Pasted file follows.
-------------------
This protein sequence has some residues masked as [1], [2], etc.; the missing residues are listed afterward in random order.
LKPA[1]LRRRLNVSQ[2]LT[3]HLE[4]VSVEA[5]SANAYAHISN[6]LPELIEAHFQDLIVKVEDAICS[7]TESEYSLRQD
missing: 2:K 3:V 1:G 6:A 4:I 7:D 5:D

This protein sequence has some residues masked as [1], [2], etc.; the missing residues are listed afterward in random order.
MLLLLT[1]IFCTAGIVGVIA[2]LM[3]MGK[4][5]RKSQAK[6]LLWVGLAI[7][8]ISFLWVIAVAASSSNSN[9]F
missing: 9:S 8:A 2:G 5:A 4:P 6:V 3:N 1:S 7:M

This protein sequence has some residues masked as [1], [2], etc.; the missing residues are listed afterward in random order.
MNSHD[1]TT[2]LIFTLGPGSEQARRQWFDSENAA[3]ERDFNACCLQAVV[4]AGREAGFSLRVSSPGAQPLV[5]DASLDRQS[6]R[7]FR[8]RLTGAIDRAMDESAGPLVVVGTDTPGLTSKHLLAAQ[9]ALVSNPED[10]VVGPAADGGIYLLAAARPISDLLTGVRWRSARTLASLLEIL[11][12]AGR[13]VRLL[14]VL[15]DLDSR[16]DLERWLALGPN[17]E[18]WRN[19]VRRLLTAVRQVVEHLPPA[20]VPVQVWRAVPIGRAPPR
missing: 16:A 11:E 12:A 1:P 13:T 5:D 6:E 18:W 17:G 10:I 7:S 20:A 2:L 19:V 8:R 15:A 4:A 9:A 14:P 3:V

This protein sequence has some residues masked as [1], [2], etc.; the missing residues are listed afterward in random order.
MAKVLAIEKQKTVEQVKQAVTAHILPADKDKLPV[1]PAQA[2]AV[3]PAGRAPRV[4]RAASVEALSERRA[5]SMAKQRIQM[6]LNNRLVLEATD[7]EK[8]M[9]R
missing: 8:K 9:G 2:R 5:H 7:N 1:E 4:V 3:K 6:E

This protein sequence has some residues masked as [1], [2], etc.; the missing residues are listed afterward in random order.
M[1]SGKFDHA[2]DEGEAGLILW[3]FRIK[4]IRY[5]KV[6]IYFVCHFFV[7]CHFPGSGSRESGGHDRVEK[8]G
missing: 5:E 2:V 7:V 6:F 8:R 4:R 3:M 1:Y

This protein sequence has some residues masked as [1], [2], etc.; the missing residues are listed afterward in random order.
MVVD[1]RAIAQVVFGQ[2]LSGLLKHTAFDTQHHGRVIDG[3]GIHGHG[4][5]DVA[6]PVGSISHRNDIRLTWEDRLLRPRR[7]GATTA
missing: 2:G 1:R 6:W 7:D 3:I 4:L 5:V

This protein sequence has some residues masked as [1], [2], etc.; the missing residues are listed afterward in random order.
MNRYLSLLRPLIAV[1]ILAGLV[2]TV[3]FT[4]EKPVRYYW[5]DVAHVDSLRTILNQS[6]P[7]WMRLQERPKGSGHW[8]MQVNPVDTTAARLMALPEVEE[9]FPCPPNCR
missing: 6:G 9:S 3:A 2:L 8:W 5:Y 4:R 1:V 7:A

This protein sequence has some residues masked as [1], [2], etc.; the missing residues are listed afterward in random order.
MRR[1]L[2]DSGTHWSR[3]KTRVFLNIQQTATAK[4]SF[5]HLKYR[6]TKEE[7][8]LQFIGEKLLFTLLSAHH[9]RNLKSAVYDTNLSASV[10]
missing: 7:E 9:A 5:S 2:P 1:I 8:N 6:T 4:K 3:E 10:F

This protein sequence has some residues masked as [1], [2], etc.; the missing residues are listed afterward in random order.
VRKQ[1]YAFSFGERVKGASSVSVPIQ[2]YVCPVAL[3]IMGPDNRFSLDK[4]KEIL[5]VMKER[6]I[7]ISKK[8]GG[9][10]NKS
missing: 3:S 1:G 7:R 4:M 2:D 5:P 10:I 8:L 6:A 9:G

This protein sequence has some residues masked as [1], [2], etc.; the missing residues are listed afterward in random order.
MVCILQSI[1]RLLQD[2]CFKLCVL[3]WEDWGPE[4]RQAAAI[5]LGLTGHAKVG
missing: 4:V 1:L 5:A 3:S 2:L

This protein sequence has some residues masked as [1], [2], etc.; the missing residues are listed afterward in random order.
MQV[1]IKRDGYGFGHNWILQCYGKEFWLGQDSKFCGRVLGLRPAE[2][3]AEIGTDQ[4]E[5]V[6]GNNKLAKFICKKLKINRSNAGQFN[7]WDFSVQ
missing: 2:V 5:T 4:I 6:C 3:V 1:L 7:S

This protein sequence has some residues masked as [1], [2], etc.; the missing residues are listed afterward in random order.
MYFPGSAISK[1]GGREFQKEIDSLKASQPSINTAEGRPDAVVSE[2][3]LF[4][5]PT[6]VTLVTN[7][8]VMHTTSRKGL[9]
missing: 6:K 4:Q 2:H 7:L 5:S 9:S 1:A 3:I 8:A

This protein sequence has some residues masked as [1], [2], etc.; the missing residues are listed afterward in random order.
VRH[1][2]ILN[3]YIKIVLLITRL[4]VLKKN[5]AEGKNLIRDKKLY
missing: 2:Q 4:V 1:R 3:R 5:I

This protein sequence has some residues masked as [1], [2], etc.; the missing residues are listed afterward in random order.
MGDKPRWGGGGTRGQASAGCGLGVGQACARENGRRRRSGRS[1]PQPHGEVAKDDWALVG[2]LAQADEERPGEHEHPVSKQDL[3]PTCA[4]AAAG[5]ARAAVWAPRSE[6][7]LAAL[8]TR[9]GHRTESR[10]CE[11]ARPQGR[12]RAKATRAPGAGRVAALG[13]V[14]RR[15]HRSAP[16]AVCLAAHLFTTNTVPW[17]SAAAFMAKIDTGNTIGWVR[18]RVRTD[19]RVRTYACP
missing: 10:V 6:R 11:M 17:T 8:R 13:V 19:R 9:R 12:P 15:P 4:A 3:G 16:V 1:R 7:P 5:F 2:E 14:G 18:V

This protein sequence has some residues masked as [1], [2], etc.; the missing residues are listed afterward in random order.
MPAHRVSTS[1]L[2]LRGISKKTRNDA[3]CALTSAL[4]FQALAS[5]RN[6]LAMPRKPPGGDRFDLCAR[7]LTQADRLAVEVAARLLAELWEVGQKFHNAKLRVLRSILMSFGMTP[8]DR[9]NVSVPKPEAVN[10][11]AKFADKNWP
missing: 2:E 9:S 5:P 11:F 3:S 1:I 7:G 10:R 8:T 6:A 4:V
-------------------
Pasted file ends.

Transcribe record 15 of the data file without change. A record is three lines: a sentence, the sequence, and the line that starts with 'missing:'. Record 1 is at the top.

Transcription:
This protein sequence has some residues masked as [1], [2], etc.; the missing residues are listed afterward in random order.
MPAHRVSTS[1]L[2]LRGISKKTRNDA[3]CALTSAL[4]FQALAS[5]RN[6]LAMPRKPPGGDRFDLCAR[7]LTQADRLAVEVAARLLAELWEVGQKFHNAKLRVLRSILMSFGMTP[8]DR[9]NVSVPKPEAVN[10][11]AKFADKNWP
missing: 2:E 9:S 5:P 11:F 3:S 1:I 7:G 10:R 8:T 6:A 4:V